Barry Callebaut today said profits for the first half of the year remained stable as high input and expansion costs offset overall sales volume increases for the Switzerland-based firm.
For the period ending 29 February, operating profit increased by only 1.3 per cent to CHF 200.4m, the company said.
The company blamed the stagnation in part on expansion costs. During the period the company opened two new factories in emerging markets, integrated four new production sites in North America and Europe and drew up three large outsourcing contracts, said chief executive officer Patrick De Maeseneire.
The company said that the results were also impacted by "exceptionally high and volatile raw material prices", during the six months. The cost of cocoa, in particular, surged by almost 50 per cent between September and February, the company added.
What's more, the price of milk powder is still higher than long-term averages, even if they have decreased since reaching a record high in August, the company said.
Barry Callebaut has now increased costs for branded consumer products, but the company stressed that these price hikes did not come into place until 1 January 2008 in accordance with German law, limiting the positive impact on margins.
Overall, the cost of goods increased 25.6 per cent to CHF 2,207m, offsetting the net sale increase of 21.1 per cent to CHF 2,585m.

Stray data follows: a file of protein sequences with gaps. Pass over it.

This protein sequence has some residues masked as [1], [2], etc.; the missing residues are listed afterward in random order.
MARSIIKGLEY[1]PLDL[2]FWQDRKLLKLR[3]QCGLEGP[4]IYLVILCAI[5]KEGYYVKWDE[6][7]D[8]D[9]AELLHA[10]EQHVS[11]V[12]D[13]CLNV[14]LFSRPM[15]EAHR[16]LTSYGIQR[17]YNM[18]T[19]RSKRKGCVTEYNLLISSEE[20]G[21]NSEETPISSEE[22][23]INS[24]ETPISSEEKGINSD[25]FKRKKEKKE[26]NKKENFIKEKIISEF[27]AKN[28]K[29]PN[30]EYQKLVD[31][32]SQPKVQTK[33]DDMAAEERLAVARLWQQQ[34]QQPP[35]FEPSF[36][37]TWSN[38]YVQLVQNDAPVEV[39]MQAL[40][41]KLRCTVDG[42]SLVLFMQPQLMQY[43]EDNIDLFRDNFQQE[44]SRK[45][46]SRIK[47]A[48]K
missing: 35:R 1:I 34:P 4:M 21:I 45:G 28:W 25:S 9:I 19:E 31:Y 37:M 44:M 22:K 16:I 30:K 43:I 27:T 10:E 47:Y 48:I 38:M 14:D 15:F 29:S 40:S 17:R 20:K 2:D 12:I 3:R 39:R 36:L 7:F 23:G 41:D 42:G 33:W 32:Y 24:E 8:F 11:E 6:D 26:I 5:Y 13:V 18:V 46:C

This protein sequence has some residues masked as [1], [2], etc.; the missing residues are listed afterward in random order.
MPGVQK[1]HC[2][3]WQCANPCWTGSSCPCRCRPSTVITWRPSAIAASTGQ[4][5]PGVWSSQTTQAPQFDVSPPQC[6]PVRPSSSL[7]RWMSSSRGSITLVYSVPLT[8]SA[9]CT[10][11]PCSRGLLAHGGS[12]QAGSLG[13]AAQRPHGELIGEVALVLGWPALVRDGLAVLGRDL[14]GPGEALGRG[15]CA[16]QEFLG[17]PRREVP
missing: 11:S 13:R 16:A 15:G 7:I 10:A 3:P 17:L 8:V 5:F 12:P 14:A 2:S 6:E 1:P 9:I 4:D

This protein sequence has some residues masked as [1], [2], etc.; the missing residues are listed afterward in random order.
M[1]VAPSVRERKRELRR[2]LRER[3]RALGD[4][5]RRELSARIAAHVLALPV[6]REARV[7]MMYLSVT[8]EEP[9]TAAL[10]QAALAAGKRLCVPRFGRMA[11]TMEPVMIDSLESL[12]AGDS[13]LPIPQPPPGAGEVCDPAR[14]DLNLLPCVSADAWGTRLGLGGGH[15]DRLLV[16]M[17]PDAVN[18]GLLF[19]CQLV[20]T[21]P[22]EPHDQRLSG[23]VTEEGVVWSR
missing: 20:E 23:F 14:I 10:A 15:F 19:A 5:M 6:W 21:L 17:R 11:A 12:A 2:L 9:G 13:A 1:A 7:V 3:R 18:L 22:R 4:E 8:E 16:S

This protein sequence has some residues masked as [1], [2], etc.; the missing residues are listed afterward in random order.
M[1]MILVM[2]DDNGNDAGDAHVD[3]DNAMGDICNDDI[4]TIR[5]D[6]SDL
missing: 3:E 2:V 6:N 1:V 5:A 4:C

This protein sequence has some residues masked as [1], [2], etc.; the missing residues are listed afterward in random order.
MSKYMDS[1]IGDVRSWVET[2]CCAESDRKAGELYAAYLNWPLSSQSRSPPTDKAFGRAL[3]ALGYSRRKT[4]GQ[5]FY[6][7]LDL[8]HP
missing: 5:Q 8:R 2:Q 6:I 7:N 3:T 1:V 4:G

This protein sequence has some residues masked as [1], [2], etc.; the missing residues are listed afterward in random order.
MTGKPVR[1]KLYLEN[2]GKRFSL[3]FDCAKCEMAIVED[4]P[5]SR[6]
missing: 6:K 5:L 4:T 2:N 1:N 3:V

Operating profit in this region fell 17.1 per cent to CHF 17.3m, attributed by the company to an "unsatisfactory performance" by its African consumer business, as well as capacity constraints at its Singapore-based food production facility.
However, the company still stressed its desire to push further into the Asia-Pacific region, citing its recent acquisition of Kuala LK Berhad, a Malaysia-based chocolate manufacturer. During the six-month period the firm also completed its acquisition of Japanese company Morinaga and inaugurated a manufacturing plant in Shanghai.
Europe and the Americas fared better during the period, with increases in operating profit of 0.6 per cent and 12.1 per cent respectively.
The industrial business segment, which focuses on selling cocoa and chocolate products to industrial manufacturers, said that the acquisition of the Malaysian firm, combined with the expansion of manufacturing plants in France and the Ivory Coast, had a "positive" impact on the company.
Net sales in this segment increased 30 per cent to CHF 1,678.3m, while operating profit went up 2.7 per cent to CHF 122.1m.
The food service and retail division, on the other hand, experienced a 1.2 per cent decrease in operating profit to CHF 107.8m. Barry Callebaut blamed the drop primarily on the aforementioned delay in passing on high raw material costs.
Last November, Barry Callebaut increased its targets for the four year period leading up to 2011, predicting annual top-line growth of 9-11 per cent, operating profit growth of 11 - 14 per cent, and net profit growth of 13-16 per cent.
The company today confirmed these growth ambitions, "barring any unforeseen events", and despite the likelihood of continued high raw material prices.
"Despite the economic and exchange rate uncertainties and the much lower volume growth expected in the third quarter due to the very early Easter, we are confident that we will reach our mid-term financial targets," De Maeseneire said.